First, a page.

A Green Light for Post-fire Grazing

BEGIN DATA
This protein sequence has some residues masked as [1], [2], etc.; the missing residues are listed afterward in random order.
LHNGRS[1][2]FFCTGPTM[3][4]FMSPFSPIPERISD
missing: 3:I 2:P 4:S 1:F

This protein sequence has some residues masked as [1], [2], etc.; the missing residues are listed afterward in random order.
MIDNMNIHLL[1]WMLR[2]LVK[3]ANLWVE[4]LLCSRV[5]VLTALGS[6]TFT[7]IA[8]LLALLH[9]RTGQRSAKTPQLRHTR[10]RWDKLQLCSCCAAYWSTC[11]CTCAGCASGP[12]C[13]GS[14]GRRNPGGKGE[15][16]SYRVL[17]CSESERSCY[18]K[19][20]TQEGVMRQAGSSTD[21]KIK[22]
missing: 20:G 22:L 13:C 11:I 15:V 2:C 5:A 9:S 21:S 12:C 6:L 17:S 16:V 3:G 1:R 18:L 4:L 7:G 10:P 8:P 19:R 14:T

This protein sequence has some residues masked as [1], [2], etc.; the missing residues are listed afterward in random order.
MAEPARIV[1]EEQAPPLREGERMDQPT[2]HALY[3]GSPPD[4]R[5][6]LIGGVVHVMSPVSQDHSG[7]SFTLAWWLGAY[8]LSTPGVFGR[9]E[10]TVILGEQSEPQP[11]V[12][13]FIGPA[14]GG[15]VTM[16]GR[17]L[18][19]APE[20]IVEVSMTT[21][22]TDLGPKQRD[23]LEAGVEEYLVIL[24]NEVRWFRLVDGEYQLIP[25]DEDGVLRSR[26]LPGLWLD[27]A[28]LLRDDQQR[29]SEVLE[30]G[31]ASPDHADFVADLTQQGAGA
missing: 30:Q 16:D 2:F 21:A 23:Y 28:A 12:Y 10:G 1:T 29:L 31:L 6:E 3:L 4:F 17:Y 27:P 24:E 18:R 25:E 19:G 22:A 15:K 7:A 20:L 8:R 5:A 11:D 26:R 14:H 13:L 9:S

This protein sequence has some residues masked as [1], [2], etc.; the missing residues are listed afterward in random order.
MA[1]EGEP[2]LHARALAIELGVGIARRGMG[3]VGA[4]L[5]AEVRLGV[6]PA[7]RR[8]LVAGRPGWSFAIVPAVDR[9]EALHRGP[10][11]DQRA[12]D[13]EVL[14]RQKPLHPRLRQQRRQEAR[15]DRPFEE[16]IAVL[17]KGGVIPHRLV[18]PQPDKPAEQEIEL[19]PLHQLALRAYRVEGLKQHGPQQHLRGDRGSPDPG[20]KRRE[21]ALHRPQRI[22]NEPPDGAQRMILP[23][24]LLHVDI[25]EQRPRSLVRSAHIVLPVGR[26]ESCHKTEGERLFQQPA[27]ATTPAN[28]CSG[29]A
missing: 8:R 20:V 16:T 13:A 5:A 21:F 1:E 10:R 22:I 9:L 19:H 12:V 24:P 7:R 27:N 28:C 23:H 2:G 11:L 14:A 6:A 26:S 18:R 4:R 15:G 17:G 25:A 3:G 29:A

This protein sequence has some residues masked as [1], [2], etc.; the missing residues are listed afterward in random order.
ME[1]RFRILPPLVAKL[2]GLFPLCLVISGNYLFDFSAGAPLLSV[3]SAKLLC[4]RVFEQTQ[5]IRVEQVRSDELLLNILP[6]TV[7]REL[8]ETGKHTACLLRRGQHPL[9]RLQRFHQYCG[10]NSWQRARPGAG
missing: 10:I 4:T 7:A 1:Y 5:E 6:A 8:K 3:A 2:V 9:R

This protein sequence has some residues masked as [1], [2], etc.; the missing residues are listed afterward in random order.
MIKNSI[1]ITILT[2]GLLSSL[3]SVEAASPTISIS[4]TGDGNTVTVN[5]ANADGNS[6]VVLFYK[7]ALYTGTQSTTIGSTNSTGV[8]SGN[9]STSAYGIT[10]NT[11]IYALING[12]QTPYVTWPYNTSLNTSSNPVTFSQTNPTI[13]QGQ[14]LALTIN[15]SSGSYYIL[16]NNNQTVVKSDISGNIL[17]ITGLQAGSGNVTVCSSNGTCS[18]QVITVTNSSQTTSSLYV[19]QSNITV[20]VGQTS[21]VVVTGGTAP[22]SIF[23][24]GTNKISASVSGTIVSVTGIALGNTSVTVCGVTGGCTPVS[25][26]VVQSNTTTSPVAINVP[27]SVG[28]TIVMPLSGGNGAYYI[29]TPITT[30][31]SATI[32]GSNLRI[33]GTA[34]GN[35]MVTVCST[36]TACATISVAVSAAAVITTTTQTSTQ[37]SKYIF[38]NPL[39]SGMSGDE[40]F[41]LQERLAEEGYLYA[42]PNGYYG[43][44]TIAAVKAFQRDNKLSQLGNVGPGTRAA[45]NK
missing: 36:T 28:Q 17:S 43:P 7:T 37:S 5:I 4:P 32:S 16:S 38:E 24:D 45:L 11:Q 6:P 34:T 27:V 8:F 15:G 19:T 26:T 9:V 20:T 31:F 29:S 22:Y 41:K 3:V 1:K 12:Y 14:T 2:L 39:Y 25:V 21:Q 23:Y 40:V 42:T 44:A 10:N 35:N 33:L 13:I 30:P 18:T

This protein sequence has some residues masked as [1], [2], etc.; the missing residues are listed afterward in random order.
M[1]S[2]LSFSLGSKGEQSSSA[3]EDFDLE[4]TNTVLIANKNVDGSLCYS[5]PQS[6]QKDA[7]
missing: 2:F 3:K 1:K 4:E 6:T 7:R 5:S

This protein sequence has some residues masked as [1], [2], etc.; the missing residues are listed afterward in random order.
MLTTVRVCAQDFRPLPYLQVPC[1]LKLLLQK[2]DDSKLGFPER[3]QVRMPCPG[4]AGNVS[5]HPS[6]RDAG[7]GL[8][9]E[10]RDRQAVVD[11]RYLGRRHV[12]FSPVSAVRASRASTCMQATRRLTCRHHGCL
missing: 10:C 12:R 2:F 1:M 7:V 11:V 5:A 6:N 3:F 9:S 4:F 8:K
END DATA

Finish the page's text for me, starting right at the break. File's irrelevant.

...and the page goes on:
Editors Note: This article comes to us from Ann Perry of the Agricultural Research Service. It was published in the November/December 2010 issue of Agricultural Research magazine. Two Agricultural Research Service scientists have found that the Wyoming big sagebrush steppe plant community can accommodate grazing cattle and still make a successful comeback after a fire, as long as producers carefully monitor their livestock. “Managers have typically kept grazing cows out of the burned area for two seasons after a fire,” says rangeland scientist Jon Bates, who works at the Eastern Oregon Agricultural Research Center (EOARC) in Burns, Oregon. “But our research shows that, at least for rangeland that’s in good condition, there’s no real difference in plant recovery when grazing begins soon after a fire.” In the big sagebrush steppe, periodic wildfires are part of the vegetation community’s historical disturbance regime, and land managers mimic those dynamics with managed fires. Bates teamed with EOARC rangeland scientist Kirk Davies to see how vegetation recovery differed between plant communities where grazing was permitted after a fire and where it was not allowed. The scientists set up thirty 5-acre trial plots in the Northern Great Basin Experimental Range in eastern Oregon, which is dominated by Wyoming big sagebrush and perenni

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